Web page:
Gallery of Student Work
|One goal of your portfolio, and perhaps its most important function, is to showcase your strengths as an educator to colleagues, parents, students, and potential employers. Few things can tell your story as an educator better than the voices of your students as evidenced in their work. This Piece of Flair is an opportunity to showcase your students’ work. Please note that, as we discuss below in the requirements section, if you are in an administrative or managerial position, you can, as you deem appropriate, replace “student work” with the work produced by the colleagues and employees that you work with.|
Considering your past lessons and looking around your classroom, in your files, and on your bulletin boards, mull over these questions:
- Are there any examples of student work that you would like to keep to show next year’s students?
- Could you scan or digitally photograph such work so that it features in your web portfolio?
- What projects showcase both your students’ skills and your skills as an educator?
A classroom portfolio can be a valuable tool for showcasing, sharing, and preserving examples of good student work. The classroom portfolio is a way for a teacher to celebrate the accomplishments of students while also conveying a clear vision of the kinds of work students are expected to do in the class.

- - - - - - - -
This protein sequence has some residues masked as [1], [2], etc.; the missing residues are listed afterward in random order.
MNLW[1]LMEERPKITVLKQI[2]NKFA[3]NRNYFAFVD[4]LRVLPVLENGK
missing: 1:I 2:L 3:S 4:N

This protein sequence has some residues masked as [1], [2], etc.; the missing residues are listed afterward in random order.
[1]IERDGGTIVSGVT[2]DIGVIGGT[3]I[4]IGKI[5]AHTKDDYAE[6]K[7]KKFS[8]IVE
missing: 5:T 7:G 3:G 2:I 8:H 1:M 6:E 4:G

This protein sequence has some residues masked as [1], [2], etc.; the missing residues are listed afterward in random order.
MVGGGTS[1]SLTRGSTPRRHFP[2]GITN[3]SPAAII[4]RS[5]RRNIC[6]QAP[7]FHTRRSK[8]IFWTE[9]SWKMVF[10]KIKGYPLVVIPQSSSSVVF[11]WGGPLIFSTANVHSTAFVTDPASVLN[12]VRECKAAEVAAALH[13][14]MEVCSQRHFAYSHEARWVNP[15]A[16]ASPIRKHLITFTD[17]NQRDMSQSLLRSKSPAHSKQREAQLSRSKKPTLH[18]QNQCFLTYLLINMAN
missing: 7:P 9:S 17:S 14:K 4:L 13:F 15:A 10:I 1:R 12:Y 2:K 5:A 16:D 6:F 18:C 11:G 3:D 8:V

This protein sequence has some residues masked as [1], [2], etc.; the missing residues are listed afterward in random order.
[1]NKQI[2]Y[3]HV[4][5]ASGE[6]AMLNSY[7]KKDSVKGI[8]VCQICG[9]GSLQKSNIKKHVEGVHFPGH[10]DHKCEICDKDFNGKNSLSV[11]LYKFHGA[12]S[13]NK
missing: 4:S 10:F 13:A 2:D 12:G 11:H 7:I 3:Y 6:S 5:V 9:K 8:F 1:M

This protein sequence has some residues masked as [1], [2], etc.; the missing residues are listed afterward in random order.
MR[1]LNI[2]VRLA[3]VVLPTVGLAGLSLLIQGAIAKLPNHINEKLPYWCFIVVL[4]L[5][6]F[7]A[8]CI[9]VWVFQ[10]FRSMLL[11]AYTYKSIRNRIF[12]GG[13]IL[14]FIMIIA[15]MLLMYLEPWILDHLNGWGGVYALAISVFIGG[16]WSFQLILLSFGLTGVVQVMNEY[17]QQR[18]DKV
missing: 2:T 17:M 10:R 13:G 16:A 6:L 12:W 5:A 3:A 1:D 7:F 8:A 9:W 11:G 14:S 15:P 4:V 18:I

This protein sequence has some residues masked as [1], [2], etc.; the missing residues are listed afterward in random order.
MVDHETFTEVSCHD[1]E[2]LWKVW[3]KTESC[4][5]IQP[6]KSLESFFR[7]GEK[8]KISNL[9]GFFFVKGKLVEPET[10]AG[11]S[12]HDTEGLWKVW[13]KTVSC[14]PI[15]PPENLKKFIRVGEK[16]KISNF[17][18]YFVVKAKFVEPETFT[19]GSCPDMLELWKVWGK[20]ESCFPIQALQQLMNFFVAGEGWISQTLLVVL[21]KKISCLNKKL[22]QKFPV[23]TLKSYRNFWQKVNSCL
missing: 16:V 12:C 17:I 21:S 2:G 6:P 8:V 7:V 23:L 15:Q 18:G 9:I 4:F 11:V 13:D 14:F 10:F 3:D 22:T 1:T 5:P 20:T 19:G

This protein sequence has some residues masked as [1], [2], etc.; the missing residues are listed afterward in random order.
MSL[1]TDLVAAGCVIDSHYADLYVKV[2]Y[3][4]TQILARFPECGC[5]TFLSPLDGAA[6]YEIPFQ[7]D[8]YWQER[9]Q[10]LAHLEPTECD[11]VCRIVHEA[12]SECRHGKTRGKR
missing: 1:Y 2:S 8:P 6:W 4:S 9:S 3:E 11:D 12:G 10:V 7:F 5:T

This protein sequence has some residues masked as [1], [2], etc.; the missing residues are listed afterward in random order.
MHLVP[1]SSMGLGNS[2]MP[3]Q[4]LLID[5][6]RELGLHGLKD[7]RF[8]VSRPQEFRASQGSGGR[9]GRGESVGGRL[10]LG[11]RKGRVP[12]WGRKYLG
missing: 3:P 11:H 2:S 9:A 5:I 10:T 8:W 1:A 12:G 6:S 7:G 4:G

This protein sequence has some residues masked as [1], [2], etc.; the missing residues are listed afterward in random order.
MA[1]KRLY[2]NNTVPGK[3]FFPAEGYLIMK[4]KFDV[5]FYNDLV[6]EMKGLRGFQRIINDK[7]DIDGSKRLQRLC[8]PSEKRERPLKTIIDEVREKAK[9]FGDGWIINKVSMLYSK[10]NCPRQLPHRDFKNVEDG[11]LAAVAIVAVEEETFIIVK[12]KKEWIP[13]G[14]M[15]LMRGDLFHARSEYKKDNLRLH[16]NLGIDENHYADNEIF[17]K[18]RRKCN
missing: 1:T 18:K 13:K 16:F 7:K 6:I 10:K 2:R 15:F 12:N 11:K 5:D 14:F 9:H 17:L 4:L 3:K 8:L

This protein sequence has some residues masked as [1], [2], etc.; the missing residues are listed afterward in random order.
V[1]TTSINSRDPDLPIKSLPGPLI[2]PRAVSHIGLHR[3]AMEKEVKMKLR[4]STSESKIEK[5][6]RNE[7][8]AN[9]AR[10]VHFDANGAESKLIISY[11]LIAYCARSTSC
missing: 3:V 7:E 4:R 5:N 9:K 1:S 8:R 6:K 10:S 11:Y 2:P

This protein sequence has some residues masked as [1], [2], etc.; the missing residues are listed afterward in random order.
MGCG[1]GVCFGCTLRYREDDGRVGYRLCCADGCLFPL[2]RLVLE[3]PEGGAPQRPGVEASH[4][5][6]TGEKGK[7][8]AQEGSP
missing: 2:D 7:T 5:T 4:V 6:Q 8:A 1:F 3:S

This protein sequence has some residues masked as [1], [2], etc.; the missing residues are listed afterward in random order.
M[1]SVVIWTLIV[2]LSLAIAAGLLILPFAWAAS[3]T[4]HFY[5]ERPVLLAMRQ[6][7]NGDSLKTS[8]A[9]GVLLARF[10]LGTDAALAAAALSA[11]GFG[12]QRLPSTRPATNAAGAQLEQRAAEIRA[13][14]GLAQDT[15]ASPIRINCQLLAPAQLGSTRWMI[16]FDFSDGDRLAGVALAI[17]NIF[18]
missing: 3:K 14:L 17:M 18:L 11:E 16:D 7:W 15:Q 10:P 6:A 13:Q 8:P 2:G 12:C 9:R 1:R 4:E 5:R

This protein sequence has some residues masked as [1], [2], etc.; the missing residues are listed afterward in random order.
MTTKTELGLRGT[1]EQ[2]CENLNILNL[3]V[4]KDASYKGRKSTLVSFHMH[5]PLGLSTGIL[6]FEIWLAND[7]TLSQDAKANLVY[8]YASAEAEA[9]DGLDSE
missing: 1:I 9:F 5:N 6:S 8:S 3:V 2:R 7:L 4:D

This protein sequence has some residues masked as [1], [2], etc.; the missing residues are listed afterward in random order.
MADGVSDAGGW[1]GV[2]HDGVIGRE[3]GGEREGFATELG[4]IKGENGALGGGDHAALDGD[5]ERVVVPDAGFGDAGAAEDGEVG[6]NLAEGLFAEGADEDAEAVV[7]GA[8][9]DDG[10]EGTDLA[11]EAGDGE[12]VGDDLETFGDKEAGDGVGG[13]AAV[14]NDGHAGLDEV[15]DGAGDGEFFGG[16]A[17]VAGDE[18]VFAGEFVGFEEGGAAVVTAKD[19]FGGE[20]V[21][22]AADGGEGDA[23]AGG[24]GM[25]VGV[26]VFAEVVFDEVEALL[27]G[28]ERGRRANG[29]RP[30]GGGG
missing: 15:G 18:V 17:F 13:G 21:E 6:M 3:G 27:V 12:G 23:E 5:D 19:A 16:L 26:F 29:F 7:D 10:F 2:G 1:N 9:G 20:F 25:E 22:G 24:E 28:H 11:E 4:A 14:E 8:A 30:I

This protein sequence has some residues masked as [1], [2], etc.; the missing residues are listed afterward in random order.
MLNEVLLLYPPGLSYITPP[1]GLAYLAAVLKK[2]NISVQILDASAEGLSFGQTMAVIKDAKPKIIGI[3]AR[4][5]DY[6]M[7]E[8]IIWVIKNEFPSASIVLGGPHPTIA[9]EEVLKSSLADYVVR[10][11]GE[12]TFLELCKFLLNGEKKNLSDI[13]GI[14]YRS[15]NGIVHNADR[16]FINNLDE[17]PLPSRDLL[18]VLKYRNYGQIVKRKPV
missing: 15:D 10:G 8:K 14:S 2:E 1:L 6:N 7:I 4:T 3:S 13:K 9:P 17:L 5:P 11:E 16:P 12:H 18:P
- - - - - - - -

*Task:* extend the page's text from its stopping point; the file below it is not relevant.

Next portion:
Design a separate page (or pages) that showcase examples of your students work. Think of this as "An Advertisement of My Fine Teaching" (or if this sounds too egotistical, think of it as "An Advertisement for Our School: Why Taxpayers Shouldn’t Vote for Further Cuts to Education"). As always, be mindful of your possible audiences. This could be the students whose work you’re celebrating, students who may be coming to your class next year, or parents thinking of moving into your school district. It is critical that we make the great things happening in our schools visible to all the stakeholders.
- Include at least 6 artifacts of student work.
- For each, provide an introductory paragraph that describes the assignment or activity that led to the work, why the work is strong or exemplary, and how this activity relates to your state’s curriculum standards or some other learning goal.
- This is not a page that simply is a collection of photos or other artifacts. The goal of this page is to develop a handful of carefully chosen examples with annotation and commentary.
Feel free to adapt this Piece of Flair to serve your purposes. If you’re not a teacher, try to come up with an element of your portfolio that is similar. Your instructors can help you brainstorm ideas.
School Policies on Publishing Student Work on the Web
If you add student work to your portfolio, be careful to comply with school policies regarding putting students’ work on the Web, including such issues as whether one can put photos, whether or not you need parents’ permission, and whether or not you can use first or last names. Make sure you become familiar with your school’s policy, and make sure you understand it.
Strategies that are often helpful for displaying student work in order to comply with school policies include:
- showing work without names
- using pseudonyms or no names at all (e.g, "One student" as opposed to "Matt")
- using photographs that show students working without showing faces (e.g., backs of students heads)
Relationship to Other Pieces of Flair
If you also do the “About my Classroom” Piece of Flair or “Teaching Philosophy” Pieces of Flair, make sure the “Gallery of Student Work” Piece of Flair is sufficiently different.
If this doesn’t sound like a good fit for your portfolio, please see other Pieces of Flair for ideas that might work better for you.